Getting Started with Essential Oils

Essential Oils

It is essential to buy high quality oils; cheap oils or “bargains” are almost always of poor quality. It takes a lot of plant material to make a small amount of oil. For example, it takes approximatley 50-60 roses to produce 1 drop of rose essential oil! A half-ounce of pure essential oil can last a long time, since only small amounts need to be used for their intended medicinal effects.
Essential oils must be stored in dark, airtight, glass bottles because exposure to light, oxygen, and heat causes chemical changes in the oil over time. All oils need to be kept cold. The ideal temperature is 65°F, although between 45°-65° is adequate.
Without the appropriate training, most essential oils should not be put directly on the skin or taken internally as they can burn or irritate the skin, mouth, and stomach. Essential oils are combined with "carriers" such as cream or vegetable and nut oils (e.g., Almond oil, Grapeseed, Avocado oil & Jojoba oil) and then applied to the skin (see dilutions below for blending guidelines).
Depending on the specific oil and the situation, a total of 5-18 drops of essential oil goes into 1 oz. of carrier oil. These amounts vary based on the person for whom you are making the blend (see dilutions below) and on the strength of the specific oil you are using. For example, you can use several drops of Lavender to every 1 drop of Rose.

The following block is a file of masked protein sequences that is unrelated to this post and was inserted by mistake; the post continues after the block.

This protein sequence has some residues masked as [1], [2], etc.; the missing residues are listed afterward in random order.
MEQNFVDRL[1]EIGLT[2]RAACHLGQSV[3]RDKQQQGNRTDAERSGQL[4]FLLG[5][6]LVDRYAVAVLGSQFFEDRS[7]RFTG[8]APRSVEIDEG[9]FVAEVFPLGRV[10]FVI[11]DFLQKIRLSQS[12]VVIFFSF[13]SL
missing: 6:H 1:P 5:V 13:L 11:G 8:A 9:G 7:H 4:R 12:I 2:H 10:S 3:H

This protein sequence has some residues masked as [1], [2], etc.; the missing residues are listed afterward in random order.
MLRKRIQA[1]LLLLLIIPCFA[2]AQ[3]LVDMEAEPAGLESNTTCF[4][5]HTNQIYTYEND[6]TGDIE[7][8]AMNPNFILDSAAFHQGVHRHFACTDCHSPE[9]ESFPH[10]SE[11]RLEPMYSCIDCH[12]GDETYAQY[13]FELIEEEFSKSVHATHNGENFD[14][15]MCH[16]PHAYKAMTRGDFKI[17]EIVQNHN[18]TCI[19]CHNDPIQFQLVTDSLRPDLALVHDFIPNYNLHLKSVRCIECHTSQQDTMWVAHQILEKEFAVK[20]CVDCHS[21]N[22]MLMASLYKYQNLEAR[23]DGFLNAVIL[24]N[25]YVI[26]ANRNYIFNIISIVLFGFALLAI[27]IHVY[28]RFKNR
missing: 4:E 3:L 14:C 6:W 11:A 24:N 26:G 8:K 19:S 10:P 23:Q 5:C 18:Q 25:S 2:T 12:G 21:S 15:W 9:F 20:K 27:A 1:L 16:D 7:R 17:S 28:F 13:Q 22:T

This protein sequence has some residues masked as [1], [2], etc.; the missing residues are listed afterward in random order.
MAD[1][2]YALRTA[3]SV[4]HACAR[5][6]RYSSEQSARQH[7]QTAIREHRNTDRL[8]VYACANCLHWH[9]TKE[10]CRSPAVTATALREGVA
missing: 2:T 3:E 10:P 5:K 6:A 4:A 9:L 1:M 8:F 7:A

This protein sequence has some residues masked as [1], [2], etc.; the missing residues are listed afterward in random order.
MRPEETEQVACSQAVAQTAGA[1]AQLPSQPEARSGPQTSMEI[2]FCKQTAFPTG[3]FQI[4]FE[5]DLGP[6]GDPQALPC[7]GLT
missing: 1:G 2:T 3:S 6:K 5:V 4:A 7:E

1% dilution= 5-6 total drops of essential oil in each ounce of carrier oil or cream. This dilution is used for children, elders, chronically ill persons, and pregnant women. 
2% dilution= 10-12 total drops of essential oils in each ounce of carrier oil or cream. This dilution is used for the average adult and daily or long-term use of the product. 
3% dilution= 15-18 total drops of essential oil in each ounce of carrier oil or cream. This dilution is used for specific illnesses or for acute injury. Blends made at this dilution are used for a week or two, for an acute situation.
Basic Properties
Most essential oils, although highly concentrated, do not appear “oily”.  As oils, they are lighter than water and highly fluid. They are primarily lipid (fat) soluble rather than water-soluble allowing for easy, fast penetration into the skin and bloodstream. Oils are absorbed through capillaries, lymph ducts or the lungs (when oils are inhaled). Once applied to the skin or inhaled, the body takes about 30-90 minutes to entirely absorb the essential oils. Strong blood circulation increases absorption rate.
Essential oils may be found in virtually any part of the plant: seeds, flowers, fruit, leaves, stems, roots, bark, wood, needles and resins.

We have collected wonderful essential oil recipes over the last several years and we are excited to share them with you! As we continue creating new blends, we will add these recipes to this online resource.  

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